Mike Babcock met with the media after Tuesday’s practice, discussing:
- Auston Matthews’ huge performance against Chicago
- The challenge ahead against New Jersey on Wednesday
- The play of the Borgman-Rosen pairing
- The ongoing battle for spots and current rotation
What did you like specifically about the way the Matthews line handled that challenge last night?
Babcock: Naz playing against Toews and him playing against Kane, I thought it was a good opportunity for both of them. I thought both lines ended up doing real well that way. We weren’t very good early, but we got better and better as the game went on. It was good. With the pace they were playing at and how technically sound they were, I thought we adjusted well and played pretty good. A good night for both of those groups.
Matthews’ possession numbers were incredible. What do you see that allows him to dictate the pace of play so well?
Babcock: What’s that mean?
It means that 87% of the time, basically, they spent in the offensive zone.
Babcock: I actually did know what that meant, but I asked. The beauty about it – that word analytics — is you think about how many more people are working in hockey. We don’t know if any of it is true, but we know they’re working in hockey. So good for them. What a thing. Anyway, what were you saying?
What allows them to push the play like that?
Babcock: They did a good job. They had the puck and they played well without it, so they got it back fast, and then they were heavy in the offensive zone. Whether it be Willy, Hyman or Matty, they all can get up the rink in a hurry, so it makes it hard on the opposition. They played with Gardiner and Zaitsev last night and those guys moved the puck real well and don’t spend a lot of time in their own zone. You put it all together, and that’s what you want as a hockey player. You don’t want to be standing around in your own zone. You want the puck on your tape and you want to be playing on offense. The better you play without it, the more time you get it.
What do you emphasize going into tomorrow night against a group that doesn’t have the same experience that Chicago does?
Babcock: Tomorrow can be a trap game because you think New Jersey hasn’t been as good, but I don’t know if you’ve been watching – they’re flying. Their forwards have great speed. They play a tight game. They’re doing a good job in the neutral zone and D zone. It’s one of those guys that you’ve got to be prepared for. They think they’re good. They’ve had a good exhibition. They’re going good. They’re no different than us. We think we’re good, too. The big part of it is when you win a game, enjoy that but get ready the next day and get your energy up and get ready for the next one.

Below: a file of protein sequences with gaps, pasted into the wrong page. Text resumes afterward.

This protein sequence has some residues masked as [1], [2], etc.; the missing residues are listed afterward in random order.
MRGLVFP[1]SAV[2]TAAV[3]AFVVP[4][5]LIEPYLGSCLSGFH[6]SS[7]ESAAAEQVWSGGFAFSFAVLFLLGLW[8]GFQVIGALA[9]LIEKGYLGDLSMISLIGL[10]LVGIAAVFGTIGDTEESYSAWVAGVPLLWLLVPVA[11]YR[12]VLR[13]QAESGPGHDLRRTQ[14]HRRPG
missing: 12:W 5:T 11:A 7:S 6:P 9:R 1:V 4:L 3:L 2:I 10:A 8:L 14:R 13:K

With as many healthy bodies as you have, do you plan to keep rotating, kind of, with some guys in and out?
Babcock: What happened is we were planning on rotating Rosen and Borgman but then [Carrick] got hurt, so they’re going to go back in for next game. Right now, I’m still rotating Fehr and Moore. Leivo finds himself the odd man out just because he’s a winger. Right now, Martin plays every game and Brown is on the fourth line. We just don’t have room right now. The bottom line is some of those guys are waiting for an injury for an opportunity, and other guys, when they get a chance to play, have got to play well.
Why do you think you can play Connor Brown in so many different spots in the lineup?
Babcock: He’s just a good player. I’ve said it all along: He doesn’t think he’s a fourth-line player at all. He’s an elite penalty killer. He makes good plays, as you saw last night. I thought he had real good jump. He was one of our best players. He ended up playing more and being a real contributor last night. We expect that out of him every night. The other thing with having ten top-nine forwards is that you’re in a spot where if you’re not going, someone else is sliding right into your spot, which doesn’t hurt.
When you were in Detroit keeping an eye on Dylan Larkin at Michigan, how much at that time did Zach Hyman put himself on your radar?
Babcock: For sure. That’s when I saw him. I also knew that he was coming to be a free agent. You’re always thinking about him. He’s starting to come now like he was there. It takes you a while, unless you’re one of these elite skill guys, to make plays at the next level. He never scored his first couple of years of college but really did at the end. He still makes the good plays from down low and that’s what we want him to do.
What did you see out of the Borgman-Rosen pairing last night?
Babcock: They moved the puck. Borgman, obviously, has the ability to be real physical. Rosen playing on his offside makes it harder for him to slide laterally like he normally does, but I thought he made some real good plays. They didn’t get themselves in any trouble, so it was a good night for those guys.
Auston’s OT winner last night was a near perfect shot. What stands out to you about Auston’s shot? What makes it such a special weapon?
Babcock: What stands out is that Gardiner got on his horse and blew by two guys and created the opportunity for Auston. If he’s not there, obviously, the guy plays him differently. He put it in that ear hole. He didn’t put it glove side. He went tighter to his head, and obviously, there’s room there. A real good shot by him. He had had three 2-on-1s; prior to that one, the one they called offside. At three on three, we had some opportunities.